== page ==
Back our young scientists

Imlisanen Jamir

Nagaland needs to craft a learning ecosystem for innovations that remove social and economic inequities and promote inclusive growth. An inclusive approach to innovations is needed for economic development to respond to grassroots needs.


Last week, The Morung Express published a story about a 20 year old Naga inventor, whose curiosity for how things work and the zeal to invent serve as reminders of how essential grassroots science and innovation is for not just developing societies like ours, but for the whole world.


Zenwang Konyak from Tizit village, Mon, a 2nd year B.Sc student (Botany) at Kohima Science College, Jotsoma (KSCJ) was recently adjudged as an ‘Ashoka Youth Venturer’ alongside 15 young social innovators across India at the Ashoka Youth Venture Program, Bangalore.


He was selected for his book ‘Grow Your Plants’ (Team Echo Inspiro), which is a guidebook for children on how to grow indigenous plants in their homes and backyards. The book also aims to generate interest in botanical sciences and indigenous practices.


In addition to the guidebook, Zenwang also has several other innovations to his name. They include a water harvesting technology called UHarvest; a thermoelectric form fireplace; the Hydrowingen; and most significantly the Tea Leaf Cutting Machine.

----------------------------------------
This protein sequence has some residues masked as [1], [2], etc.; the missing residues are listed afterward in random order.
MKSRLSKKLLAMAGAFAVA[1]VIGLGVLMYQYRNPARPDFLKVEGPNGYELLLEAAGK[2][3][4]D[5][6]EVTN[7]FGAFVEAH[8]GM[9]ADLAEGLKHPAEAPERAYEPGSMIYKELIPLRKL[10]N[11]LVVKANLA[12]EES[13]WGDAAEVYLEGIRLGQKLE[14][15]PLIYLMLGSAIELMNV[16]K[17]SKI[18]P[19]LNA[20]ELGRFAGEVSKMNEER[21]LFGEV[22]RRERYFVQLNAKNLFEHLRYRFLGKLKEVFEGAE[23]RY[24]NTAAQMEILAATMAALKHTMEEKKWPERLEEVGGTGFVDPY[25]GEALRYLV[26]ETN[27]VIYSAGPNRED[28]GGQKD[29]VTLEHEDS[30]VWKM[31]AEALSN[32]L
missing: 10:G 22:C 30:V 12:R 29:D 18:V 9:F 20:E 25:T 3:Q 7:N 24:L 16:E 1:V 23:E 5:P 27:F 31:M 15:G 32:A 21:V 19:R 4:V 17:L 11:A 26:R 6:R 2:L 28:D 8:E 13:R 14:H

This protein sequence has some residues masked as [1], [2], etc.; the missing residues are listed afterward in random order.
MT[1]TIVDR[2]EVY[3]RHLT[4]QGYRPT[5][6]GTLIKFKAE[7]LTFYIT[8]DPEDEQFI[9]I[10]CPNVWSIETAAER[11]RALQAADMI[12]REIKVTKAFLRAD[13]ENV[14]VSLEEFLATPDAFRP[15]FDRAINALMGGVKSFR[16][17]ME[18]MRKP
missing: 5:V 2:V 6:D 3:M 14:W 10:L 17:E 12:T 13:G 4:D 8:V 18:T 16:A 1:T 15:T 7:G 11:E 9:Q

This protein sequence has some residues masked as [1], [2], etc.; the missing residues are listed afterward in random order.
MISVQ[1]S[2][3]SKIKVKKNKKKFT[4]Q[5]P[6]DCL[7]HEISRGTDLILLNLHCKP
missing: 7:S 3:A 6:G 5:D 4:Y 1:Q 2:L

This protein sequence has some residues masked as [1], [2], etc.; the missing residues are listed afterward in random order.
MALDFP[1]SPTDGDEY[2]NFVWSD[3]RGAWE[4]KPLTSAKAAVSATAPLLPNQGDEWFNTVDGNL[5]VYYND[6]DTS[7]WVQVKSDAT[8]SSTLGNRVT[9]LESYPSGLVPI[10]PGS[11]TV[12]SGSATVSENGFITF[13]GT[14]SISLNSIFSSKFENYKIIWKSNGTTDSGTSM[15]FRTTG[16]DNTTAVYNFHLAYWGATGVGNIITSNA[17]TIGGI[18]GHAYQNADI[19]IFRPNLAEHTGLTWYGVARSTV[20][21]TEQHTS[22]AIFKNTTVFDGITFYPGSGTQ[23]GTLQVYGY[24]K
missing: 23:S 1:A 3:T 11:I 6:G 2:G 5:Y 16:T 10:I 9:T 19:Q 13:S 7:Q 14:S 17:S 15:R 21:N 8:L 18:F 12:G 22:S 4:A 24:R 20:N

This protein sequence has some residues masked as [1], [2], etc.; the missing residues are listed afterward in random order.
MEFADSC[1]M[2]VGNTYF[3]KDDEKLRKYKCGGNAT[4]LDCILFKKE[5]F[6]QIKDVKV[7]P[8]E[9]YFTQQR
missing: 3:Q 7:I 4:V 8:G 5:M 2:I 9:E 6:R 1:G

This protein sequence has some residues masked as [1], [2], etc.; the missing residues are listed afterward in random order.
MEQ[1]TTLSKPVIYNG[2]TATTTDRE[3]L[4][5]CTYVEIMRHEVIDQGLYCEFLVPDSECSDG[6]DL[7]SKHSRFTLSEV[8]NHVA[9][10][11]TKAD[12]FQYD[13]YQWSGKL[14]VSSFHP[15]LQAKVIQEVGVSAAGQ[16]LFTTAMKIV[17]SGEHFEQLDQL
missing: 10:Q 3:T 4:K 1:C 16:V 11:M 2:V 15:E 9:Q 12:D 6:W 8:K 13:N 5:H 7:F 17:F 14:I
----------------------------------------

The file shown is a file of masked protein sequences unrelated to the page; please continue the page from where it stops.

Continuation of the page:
His story strengthens the argument for focus on innovations that create and expand economic opportunities for poor people at the bottom of the social and economic pyramids, who for instance have no access to clean water, reliable energy; and good health and nutrition.


Such an inclusive approach would involve solutions developed largely through improvisation and experimentation in resource- constrained environments.


Meanwhile, sincere policies and efforts are also required to help inventors and scientists like Zenwang to overcome the stark realities of negligible market opportunities, mainly due to the absence of early stage financing and limitations in using prospects of local markets.


Any developing society would depend on low-cost manufacturing, knowledge-based industries, capacity and capability to innovate new technologies and new business models. Innovation is thus, a crucial driver of rising prosperity and improved national competitiveness.


Innovation can be anywhere, and in any part of the world. It may start from a fisherman’s hamlet or a farmer’s household, or a dairy farm or cattle-breeding centre; or it could emanate from classrooms or labs or industries, or R&D centres.


Tapping community knowledge alongside research on broader theoretical scientific questions is essential—to combine stories like that of Zenwang with the so called “purist approach” and learn to interact with just about any discipline and take the benefits of the resultant synergies.


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